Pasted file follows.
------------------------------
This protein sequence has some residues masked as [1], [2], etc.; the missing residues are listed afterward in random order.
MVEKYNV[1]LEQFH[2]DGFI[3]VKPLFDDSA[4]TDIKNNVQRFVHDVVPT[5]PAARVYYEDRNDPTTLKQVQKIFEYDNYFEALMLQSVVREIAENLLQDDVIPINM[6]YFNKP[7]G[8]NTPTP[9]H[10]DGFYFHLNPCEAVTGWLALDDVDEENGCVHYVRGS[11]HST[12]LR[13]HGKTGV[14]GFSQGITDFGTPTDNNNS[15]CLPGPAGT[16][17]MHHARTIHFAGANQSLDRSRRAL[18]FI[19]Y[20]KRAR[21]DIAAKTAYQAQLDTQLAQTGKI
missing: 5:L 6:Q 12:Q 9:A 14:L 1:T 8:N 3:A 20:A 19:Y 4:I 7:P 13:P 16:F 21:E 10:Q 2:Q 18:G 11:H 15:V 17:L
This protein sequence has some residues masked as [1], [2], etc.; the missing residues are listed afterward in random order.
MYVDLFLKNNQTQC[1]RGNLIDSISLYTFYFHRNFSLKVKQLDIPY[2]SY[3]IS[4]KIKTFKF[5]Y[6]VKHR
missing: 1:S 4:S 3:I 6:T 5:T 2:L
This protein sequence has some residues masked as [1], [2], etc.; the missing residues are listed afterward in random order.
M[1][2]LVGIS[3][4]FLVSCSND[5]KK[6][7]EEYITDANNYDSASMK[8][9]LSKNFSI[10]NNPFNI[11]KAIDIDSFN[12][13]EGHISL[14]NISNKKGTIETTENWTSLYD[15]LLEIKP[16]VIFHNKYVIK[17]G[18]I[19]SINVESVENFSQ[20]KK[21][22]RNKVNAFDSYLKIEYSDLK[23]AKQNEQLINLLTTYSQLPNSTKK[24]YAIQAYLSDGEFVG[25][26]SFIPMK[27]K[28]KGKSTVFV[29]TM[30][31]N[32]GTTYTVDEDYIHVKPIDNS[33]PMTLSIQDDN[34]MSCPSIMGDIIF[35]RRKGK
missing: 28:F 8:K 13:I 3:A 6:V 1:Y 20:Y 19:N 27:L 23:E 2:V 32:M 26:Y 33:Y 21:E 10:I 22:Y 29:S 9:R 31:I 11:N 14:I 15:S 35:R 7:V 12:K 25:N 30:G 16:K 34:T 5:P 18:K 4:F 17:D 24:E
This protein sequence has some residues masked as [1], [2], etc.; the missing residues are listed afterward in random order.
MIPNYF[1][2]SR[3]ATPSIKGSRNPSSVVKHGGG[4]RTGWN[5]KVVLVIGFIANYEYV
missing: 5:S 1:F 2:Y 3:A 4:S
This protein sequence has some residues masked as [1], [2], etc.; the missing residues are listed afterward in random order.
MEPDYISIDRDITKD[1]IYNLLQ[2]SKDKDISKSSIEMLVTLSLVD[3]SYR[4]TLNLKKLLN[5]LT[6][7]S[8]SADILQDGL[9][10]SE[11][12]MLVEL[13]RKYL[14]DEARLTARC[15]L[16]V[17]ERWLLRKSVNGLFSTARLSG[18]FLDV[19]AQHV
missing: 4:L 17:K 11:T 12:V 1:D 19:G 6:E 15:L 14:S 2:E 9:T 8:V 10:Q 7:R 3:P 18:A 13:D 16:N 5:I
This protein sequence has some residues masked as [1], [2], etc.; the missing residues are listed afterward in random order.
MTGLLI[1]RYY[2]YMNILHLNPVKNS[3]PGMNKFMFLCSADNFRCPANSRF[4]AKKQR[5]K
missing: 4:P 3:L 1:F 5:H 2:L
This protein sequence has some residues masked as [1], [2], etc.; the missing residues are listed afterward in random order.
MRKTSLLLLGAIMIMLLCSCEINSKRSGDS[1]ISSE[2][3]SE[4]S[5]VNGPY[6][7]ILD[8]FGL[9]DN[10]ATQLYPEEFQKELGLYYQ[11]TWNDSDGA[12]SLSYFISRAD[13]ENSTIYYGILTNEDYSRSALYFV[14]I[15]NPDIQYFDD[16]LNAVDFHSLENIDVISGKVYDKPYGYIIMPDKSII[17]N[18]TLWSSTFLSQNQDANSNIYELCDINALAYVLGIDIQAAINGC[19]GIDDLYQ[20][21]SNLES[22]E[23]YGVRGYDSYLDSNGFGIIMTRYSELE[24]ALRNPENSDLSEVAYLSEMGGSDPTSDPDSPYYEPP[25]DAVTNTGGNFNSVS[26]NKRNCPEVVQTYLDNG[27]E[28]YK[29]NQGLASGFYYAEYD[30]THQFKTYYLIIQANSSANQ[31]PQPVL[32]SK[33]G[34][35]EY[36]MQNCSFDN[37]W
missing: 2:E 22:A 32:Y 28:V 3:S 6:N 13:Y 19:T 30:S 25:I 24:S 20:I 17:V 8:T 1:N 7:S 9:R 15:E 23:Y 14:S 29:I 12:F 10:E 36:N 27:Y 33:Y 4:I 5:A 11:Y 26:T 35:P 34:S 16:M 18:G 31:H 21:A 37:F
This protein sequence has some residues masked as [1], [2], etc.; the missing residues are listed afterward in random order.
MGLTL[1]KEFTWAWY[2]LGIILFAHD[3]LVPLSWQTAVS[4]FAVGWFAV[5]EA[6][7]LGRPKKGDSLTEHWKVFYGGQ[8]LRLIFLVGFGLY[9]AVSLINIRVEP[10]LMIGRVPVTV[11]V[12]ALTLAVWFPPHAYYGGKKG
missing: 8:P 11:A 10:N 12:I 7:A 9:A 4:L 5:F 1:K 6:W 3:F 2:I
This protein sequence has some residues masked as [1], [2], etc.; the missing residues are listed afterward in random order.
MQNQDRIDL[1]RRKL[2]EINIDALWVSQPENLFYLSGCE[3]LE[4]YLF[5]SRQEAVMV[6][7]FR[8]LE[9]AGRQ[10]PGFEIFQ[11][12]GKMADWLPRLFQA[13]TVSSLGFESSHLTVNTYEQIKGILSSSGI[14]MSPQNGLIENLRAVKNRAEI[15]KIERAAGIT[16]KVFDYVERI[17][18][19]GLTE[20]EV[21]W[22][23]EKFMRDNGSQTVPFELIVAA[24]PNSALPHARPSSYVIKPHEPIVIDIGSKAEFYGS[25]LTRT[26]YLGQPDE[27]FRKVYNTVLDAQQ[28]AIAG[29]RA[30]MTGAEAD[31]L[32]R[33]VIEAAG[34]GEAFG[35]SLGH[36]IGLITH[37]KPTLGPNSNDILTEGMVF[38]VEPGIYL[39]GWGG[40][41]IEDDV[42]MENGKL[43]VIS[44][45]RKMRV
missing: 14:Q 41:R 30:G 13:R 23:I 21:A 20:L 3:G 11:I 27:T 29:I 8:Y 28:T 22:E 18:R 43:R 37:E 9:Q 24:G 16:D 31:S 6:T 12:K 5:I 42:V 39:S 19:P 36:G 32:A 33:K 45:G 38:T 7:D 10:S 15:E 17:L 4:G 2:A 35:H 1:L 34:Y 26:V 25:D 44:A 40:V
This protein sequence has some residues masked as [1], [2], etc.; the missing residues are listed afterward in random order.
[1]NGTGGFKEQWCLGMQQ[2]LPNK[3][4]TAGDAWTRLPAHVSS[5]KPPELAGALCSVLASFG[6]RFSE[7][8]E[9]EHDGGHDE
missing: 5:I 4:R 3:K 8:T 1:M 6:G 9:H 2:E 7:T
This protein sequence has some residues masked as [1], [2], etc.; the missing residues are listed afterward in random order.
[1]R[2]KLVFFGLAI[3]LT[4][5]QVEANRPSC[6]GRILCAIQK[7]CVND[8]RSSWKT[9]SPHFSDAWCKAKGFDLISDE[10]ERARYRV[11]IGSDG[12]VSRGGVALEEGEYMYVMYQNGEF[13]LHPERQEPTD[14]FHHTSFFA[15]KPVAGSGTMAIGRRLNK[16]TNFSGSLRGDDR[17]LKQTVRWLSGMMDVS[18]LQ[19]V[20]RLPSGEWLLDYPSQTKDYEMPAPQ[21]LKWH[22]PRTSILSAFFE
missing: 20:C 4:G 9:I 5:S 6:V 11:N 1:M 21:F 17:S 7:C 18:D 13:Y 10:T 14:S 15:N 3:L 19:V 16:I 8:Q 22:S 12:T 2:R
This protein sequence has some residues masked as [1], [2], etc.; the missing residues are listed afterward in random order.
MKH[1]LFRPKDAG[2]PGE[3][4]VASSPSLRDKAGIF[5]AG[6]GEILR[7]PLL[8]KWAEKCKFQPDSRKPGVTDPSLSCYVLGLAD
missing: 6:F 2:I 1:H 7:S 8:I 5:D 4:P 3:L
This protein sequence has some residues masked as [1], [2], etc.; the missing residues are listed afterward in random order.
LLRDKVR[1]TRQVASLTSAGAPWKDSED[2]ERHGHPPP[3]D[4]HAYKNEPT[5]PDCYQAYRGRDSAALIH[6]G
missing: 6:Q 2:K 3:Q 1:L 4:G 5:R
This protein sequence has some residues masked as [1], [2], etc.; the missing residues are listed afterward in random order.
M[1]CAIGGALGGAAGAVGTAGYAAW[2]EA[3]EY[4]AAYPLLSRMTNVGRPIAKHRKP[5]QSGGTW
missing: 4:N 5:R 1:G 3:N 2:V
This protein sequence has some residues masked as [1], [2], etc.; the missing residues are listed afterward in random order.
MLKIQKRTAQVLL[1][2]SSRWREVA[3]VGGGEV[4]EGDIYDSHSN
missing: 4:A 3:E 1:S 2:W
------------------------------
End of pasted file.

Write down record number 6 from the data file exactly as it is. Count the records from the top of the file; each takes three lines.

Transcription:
This protein sequence has some residues masked as [1], [2], etc.; the missing residues are listed afterward in random order.
MTGLLI[1]RYY[2]YMNILHLNPVKNS[3]PGMNKFMFLCSADNFRCPANSRF[4]AKKQR[5]K
missing: 4:P 3:L 1:F 5:H 2:L